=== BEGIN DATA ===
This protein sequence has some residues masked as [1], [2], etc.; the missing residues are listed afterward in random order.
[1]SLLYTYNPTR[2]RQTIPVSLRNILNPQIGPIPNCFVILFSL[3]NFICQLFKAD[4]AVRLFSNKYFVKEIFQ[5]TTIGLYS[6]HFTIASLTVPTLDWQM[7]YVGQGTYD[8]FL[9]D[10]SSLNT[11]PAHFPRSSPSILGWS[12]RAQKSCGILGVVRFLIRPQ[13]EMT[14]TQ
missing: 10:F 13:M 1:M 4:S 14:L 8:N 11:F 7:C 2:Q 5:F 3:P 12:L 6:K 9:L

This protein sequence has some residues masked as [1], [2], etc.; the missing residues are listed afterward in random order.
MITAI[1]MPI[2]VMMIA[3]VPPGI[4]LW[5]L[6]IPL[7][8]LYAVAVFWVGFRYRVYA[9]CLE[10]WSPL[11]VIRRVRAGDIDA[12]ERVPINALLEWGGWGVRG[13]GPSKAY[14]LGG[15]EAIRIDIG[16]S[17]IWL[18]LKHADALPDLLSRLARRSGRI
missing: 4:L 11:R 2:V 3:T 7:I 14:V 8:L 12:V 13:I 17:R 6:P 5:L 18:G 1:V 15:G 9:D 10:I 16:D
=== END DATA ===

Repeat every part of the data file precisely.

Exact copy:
This protein sequence has some residues masked as [1], [2], etc.; the missing residues are listed afterward in random order.
[1]SLLYTYNPTR[2]RQTIPVSLRNILNPQIGPIPNCFVILFSL[3]NFICQLFKAD[4]AVRLFSNKYFVKEIFQ[5]TTIGLYS[6]HFTIASLTVPTLDWQM[7]YVGQGTYD[8]FL[9]D[10]SSLNT[11]PAHFPRSSPSILGWS[12]RAQKSCGILGVVRFLIRPQ[13]EMT[14]TQ
missing: 10:F 13:M 1:M 4:S 14:L 8:N 11:F 7:C 2:Q 5:F 3:P 12:L 6:K 9:L

This protein sequence has some residues masked as [1], [2], etc.; the missing residues are listed afterward in random order.
MITAI[1]MPI[2]VMMIA[3]VPPGI[4]LW[5]L[6]IPL[7][8]LYAVAVFWVGFRYRVYA[9]CLE[10]WSPL[11]VIRRVRAGDIDA[12]ERVPINALLEWGGWGVRG[13]GPSKAY[14]LGG[15]EAIRIDIG[16]S[17]IWL[18]LKHADALPDLLSRLARRSGRI
missing: 4:L 11:R 2:V 3:T 7:I 14:V 8:L 12:V 13:I 17:R 6:P 5:L 18:G 1:V 15:G 9:D 10:I 16:D